Six things to do after installing Lubuntu
If you’re reading this, I assume you’ve successfully installed Lubuntu onto your hard drive and have gotten to know the user interface. You might be feeling a bit overwhelmed from the installation experience, so the idea of doing even more fiddling around might not appeal to you at this moment. However, there are several helpful things any user should consider after making a fresh install of Lubuntu.
This is probably the most important thing you need to do. Fortunately, it’s also one of the simplest. Go to the menu, hover your mouse over System Tools, and select Update Manager. Update Manager will then check the Ubuntu repositories for updates. If you didn’t update during the install or if any updates have appeared since then, a list of programs will appear. Click “Update” at the bottom of the screen and your computer will do the rest.
By default, Lubuntu will check for updates automatically. If any are available, it will bug you about it, so you probably won’t have to manually update the software unless you want to. It’s good to know how to do it, however, and it’s especially critical to download updates after installing Lubuntu so any bugs can be fixed.
#2: Check your screen resolution
In most cases, Lubuntu should automatically detect your monitor’s optimal screen resolution and set it appropriately, so you probably don’t need to worry about this. However, I put this on here just in case—I’ve had to jump through lots of hoops before just to get the correct resolution. Click the menu, hover your mouse over Preferences, and click on Monitor Settings. If you know what your monitor’s optimal resolution is—you can find it in your monitor’s documentation, or occasionally in one of the monitor’s menus—check to make sure the resolution listed is correct.
By default, Lubuntu’s system tray clock is set to a 24-hour format. For those of us who don’t live on military time, this might be a bit confusing.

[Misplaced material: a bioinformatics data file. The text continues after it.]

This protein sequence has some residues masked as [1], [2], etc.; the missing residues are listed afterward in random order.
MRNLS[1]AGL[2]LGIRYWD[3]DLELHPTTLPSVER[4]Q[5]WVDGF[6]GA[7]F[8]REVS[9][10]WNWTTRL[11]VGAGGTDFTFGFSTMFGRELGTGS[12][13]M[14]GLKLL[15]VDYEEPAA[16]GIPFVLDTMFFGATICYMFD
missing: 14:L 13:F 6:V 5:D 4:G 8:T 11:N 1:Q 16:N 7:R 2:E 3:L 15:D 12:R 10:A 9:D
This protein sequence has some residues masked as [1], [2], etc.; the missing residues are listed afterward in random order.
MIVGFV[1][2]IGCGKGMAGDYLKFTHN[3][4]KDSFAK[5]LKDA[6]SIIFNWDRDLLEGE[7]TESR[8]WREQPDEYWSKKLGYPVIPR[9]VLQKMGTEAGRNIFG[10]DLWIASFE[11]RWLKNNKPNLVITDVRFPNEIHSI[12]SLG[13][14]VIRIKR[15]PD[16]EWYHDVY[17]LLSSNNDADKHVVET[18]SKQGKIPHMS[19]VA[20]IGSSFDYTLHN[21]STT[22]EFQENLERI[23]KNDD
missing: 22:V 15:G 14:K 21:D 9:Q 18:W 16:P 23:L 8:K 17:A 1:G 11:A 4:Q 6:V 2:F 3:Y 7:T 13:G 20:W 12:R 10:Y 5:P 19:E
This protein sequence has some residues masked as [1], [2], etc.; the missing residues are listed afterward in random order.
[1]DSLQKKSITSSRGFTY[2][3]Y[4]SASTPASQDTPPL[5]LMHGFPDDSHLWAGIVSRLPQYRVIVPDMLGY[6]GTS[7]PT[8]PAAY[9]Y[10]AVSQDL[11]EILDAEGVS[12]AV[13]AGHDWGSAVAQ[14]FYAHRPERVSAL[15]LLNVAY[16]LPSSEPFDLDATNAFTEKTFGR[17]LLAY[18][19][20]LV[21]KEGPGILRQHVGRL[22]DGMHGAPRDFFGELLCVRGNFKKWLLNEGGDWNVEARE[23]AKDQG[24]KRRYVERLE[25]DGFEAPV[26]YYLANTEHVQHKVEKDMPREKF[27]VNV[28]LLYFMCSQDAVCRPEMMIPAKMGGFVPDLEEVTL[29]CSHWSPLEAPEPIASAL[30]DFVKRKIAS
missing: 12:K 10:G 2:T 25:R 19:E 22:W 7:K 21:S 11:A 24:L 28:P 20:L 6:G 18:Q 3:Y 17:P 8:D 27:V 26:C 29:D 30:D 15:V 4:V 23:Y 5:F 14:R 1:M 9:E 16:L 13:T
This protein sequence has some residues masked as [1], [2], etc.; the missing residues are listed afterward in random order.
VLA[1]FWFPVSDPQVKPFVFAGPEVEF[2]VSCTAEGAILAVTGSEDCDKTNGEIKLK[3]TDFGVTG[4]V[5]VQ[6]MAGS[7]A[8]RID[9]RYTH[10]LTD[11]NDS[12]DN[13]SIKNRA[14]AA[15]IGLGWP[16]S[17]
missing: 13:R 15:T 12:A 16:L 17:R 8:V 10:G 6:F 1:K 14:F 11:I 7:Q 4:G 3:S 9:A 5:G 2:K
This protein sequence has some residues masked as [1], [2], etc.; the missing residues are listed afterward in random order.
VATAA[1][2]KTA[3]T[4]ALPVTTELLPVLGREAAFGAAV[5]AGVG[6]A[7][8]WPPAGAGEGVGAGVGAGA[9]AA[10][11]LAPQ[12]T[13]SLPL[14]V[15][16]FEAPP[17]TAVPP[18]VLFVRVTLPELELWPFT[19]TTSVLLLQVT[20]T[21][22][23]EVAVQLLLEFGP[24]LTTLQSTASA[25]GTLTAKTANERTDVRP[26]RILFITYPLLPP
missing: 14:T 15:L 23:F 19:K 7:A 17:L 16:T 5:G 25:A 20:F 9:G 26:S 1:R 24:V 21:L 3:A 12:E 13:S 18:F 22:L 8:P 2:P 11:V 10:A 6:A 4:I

Unfortunately, changing the clock isn’t as simple as it should be. Right-click on the clock in the system tray, select “’Digital Clock’ Settings,” and a dialog box appears. The time format is determined by a bunch of codes. Have fun entering values from this site to get it looking the way you want. Or, you can just copy and paste %I:%M %p into the dialog box, which will provide you with a nice and standard “12:47 AM.”
#4: Install lubuntu-restricted-extras
When you installed Lubuntu, you had a chance to check a box enabling you to install restricted addons that enabled things like MP3/DVD/Flash playback. If you forgot to do this, you can still install these packages by opening the Lubuntu Software Center (version 12.04 and later) in the menu under System Tools. Search for “lubuntu-restricted-extras” and, when the selection loads, click “Install.”
NOTE: It may be a good idea to install this package anyway, even if you selected the addons during the installation. The reason I say this is that there are fonts and other potentially useful packages that are part of lubuntu-restricted-extras that apparently weren’t installed on my machine by default.
#5: Install additional programs
Lubuntu has pretty much everything you need out-of-the-box: a web browser, a music player, even a word-processing and spreadsheet program. However, Lubuntu is also designed to be lightweight, so some very useful programs, such as LibreOffice (an excellent suite of office software compatible with Microsoft Office), are left out in the interest of keeping things lean.
However, even older computers can run LibreOffice, which is more full-featured and familiar for many users than AbiWord (which is included in the default Lubuntu installation). If you’d like to install additional programs, you can do so quite easily by accessing the Lubuntu Software Center (found in the menu under System Tools). Simply search for the program you desire, such as LibreOffice, and click “Install.”
If you’re specifically interested in installing a new browser (such as Firefox), I’ve written a step-by-step guide that will walk you through the process. Although it’s primarily concerned with replacing Chromium with Firefox, the guide also serves as a good introduction to installing packages on an Ubuntu system.
I’m actually fond of Lubuntu’s minimalistic blue background: It represents the distro’s lightweight nature perfectly. However, if you want to change it (as we all do at some point), the process is fairly simple: Right-click on the desktop and select “Desktop Preferences.” In the dialog that pops up, click beside Wallpaper. From here, you can choose between other official backgrounds, or you can locate another file on your hard drive to use.
Posted on April 4, 2012, in Getting Started with Lubuntu and tagged change clock, lubuntu, post-install tasks, things to do after installing lubuntu, update system. Bookmark the permalink. 14 Comments.